Lumenier RB2205C-12 2400KV SKITZO Ceramic Bearing Motor
Thread Tools
Old Jan 26, 2013, 04:53 PM
Feliperc is offline
Find More Posts by Feliperc
Planes & Falconry my passions
Feliperc's Avatar
Discussion

Do you "dry" your engine when it won't be use for a while???


Hello.
I would like to know what you do with your engines when you put your planes away for winter (in my case).
Some people says that I have to remove the fuel from the engine when it won't be used for a while starting the engine with no fuel in the fuel tank until it goes off. Other people says that I should keep some fuel on it because it has oil and it will help to avoid corrosion. Other people says that it doesn't matter (either way is ok).
Thank you for sharing your knowledge,

Felipe.
Sign up now
to remove ads between posts
Old Jan 26, 2013, 05:07 PM
jeffie8696 is offline
Find More Posts by jeffie8696
TEAM BOCA
jeffie8696's Avatar
I drain the tank and plug the fuel lines then run the engine dry and apply after run oil liberally throughout. What kind of oil is a matter of much(heated) debate.
Old Jan 26, 2013, 05:15 PM
datsunguy is offline
Find More Posts by datsunguy
Registered User
Leaving fuel in it is the worst thing you can do.
Old Jan 26, 2013, 08:23 PM
Kit_Builder is offline
Find More Posts by Kit_Builder
YAY the tourists are GONE
There are 2 ways to turn off a engine
1. While the engine is idling you close the throttle
2. With the engine on Wide open throttle you pinch or remove the fuel line

Now option 1 is a bad way to shut an engine off at the end of the day or close of the season be because it will leave fuel in the crankcase

Option 2 is a better way to turn off an engine. Because it does not leave as much fuel in the engine as just closing the other way.

Option 2 is usually refered to as "running the engine dry"
Old Jan 26, 2013, 08:34 PM
downunder is offline
Find More Posts by downunder
Registered User
downunder's Avatar
Quote:
Originally Posted by Kit_Builder View Post
Option 2 is usually refered to as "running the engine dry"
Other than having a crash option 2 is the the way all CL engines stop at the end of every flight and rust is virtually unheard of. Running dry doesn't mean running dry of oil though, just the fuel.

For storing over the winter, if your fuel has some castor in it then it'll be fine as is. If all synthetic then give the internals a good coating with an auto trans oil which will keep all the surfaces protected. Some synthetics tend to dribble off metal parts leaving them exposed to air and moisture.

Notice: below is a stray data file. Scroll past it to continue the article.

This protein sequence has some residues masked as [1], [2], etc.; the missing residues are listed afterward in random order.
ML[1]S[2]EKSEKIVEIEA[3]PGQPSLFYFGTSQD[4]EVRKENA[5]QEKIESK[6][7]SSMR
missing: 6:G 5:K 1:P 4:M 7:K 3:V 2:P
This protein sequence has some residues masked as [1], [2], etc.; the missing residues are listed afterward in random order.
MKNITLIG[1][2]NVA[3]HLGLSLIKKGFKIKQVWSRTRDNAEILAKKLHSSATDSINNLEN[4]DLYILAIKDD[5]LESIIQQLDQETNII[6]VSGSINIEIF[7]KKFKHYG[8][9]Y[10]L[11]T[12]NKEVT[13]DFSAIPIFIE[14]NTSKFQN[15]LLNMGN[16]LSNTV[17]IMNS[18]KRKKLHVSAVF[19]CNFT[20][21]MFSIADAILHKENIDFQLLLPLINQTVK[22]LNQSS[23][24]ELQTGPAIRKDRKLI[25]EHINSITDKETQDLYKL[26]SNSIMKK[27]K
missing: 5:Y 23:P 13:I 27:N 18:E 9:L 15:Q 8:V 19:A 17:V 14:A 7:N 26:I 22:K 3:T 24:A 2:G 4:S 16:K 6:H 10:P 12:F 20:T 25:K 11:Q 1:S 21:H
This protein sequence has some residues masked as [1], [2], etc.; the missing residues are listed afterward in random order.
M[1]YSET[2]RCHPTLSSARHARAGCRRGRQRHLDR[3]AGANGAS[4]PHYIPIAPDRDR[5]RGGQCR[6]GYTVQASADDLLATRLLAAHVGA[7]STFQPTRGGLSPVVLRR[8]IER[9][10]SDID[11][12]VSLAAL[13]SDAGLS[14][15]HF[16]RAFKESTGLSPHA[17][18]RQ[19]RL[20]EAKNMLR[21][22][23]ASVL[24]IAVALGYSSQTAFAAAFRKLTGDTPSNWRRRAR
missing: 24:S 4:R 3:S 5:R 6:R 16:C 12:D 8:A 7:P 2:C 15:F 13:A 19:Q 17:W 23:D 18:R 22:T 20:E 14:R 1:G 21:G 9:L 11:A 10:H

Last edited by downunder; Jan 26, 2013 at 08:41 PM.
Old Jan 27, 2013, 06:16 AM
surfer_kris is offline
Find More Posts by surfer_kris
Registered User
surfer_kris's Avatar
With all castor fuel you have the protection, but it is still good to lubricate with another oil so that it doesn't freeze up as the castor goes from oil to resin...
Old Jan 27, 2013, 07:39 AM
epoxyearl is offline
Find More Posts by epoxyearl
Bellanca Kruesmaster
epoxyearl's Avatar
After -run oil in an engine covers all the spaces corrosion wants to get to.

If the engine is off the airplane, a zip-lock bag is good for storage, after oiling.

If still installed, stuff the muffler and carb openings with small pieces of paper towels, or cloth, to keep critters and moisture out.

I don't like 'dry' engines.
RCG Plus Member
Latest blog entry: New Builders are appearing.
Old Jan 27, 2013, 08:45 AM
kwj48 is offline
Find More Posts by kwj48
probro 2567
kwj48's Avatar
While all of the statements are true to nitro engines. With gasoline engines you can leave the fuel in the tank. It will help to keep the carb diaphram flexible and the tygon ( if using it ) flexible also. And even though many 2 stroke oils come with stabilizers in them I like to add a little extra in the mix.
Old Jan 27, 2013, 05:00 PM
pilotpete2 is offline
Find More Posts by pilotpete2
Registered User
pilotpete2's Avatar
+1
Pete
Old Jan 28, 2013, 12:34 AM